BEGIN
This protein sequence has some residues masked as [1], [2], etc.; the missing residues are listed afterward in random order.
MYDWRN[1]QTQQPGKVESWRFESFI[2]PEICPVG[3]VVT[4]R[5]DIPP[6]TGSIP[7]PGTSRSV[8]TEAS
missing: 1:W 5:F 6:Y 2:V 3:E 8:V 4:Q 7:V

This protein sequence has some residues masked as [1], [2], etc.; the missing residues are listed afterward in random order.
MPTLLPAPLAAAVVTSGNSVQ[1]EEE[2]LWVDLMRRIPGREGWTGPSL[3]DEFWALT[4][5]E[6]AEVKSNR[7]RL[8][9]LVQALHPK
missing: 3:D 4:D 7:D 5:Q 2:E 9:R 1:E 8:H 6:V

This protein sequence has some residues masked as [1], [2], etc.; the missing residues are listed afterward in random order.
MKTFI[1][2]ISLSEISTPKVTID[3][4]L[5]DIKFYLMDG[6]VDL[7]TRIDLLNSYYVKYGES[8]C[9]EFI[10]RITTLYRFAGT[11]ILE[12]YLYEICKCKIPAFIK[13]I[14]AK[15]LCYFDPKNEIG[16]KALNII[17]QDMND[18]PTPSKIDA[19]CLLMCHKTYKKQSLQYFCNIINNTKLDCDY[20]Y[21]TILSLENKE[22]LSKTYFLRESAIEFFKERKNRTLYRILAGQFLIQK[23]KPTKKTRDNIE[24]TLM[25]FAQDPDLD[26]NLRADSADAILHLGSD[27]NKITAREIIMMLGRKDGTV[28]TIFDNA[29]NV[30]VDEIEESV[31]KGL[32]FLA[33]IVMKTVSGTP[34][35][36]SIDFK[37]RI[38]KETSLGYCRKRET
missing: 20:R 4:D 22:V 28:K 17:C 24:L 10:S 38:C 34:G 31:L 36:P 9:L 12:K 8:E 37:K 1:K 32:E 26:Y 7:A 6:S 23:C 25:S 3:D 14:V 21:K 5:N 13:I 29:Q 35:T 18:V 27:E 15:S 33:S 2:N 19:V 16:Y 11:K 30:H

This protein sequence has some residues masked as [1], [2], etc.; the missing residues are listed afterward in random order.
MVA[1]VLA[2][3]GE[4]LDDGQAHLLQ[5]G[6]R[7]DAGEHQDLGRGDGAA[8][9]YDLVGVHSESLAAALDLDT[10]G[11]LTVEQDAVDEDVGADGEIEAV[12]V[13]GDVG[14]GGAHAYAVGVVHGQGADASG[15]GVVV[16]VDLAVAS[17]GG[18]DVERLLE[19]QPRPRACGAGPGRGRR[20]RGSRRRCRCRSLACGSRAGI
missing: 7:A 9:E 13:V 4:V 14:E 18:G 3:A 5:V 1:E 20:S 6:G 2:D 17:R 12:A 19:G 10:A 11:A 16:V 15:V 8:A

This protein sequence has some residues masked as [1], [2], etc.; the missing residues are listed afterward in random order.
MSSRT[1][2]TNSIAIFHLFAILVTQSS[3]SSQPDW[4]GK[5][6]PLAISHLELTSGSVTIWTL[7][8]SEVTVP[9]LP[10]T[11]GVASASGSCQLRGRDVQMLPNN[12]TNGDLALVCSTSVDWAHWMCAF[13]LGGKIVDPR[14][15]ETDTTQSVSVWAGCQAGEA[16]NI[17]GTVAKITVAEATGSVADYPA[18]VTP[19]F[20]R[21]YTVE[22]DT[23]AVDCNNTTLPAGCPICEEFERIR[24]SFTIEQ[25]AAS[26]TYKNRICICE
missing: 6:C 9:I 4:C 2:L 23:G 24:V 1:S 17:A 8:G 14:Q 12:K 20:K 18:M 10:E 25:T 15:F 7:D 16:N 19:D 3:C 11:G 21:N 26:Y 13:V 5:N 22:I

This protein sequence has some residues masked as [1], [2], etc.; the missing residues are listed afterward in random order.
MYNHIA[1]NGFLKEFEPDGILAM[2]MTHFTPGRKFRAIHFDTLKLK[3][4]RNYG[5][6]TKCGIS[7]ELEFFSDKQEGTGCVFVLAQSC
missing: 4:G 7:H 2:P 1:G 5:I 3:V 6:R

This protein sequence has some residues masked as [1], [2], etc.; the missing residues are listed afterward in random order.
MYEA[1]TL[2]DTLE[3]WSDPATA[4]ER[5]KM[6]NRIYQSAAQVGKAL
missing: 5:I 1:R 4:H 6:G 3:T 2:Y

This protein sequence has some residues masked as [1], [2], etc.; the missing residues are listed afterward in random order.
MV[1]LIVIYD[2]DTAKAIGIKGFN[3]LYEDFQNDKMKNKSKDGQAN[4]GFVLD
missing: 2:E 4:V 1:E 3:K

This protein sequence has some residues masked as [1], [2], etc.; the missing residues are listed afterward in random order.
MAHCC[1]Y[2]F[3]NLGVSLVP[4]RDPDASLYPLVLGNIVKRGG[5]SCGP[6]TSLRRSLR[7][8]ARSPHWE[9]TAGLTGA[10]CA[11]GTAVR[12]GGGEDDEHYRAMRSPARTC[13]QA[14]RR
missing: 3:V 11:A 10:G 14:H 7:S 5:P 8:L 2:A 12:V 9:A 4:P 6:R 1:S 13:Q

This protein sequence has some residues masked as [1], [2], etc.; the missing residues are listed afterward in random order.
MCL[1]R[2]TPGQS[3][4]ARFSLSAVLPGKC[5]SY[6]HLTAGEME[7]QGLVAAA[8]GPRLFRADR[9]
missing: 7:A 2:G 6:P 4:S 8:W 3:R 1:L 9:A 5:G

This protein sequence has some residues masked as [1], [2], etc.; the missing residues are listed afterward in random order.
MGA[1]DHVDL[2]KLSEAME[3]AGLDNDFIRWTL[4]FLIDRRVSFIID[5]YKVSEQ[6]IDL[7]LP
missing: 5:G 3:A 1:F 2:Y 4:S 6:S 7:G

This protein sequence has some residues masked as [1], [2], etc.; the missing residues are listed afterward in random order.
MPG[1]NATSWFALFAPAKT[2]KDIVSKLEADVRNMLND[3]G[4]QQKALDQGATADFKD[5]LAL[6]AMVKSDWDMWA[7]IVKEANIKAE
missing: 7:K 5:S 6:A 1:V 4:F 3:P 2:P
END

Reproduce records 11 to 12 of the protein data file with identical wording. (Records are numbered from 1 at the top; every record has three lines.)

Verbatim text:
This protein sequence has some residues masked as [1], [2], etc.; the missing residues are listed afterward in random order.
MGA[1]DHVDL[2]KLSEAME[3]AGLDNDFIRWTL[4]FLIDRRVSFIID[5]YKVSEQ[6]IDL[7]LP
missing: 5:G 3:A 1:F 2:Y 4:S 6:S 7:G

This protein sequence has some residues masked as [1], [2], etc.; the missing residues are listed afterward in random order.
MPG[1]NATSWFALFAPAKT[2]KDIVSKLEADVRNMLND[3]G[4]QQKALDQGATADFKD[5]LAL[6]AMVKSDWDMWA[7]IVKEANIKAE
missing: 7:K 5:S 6:A 1:V 4:F 3:P 2:P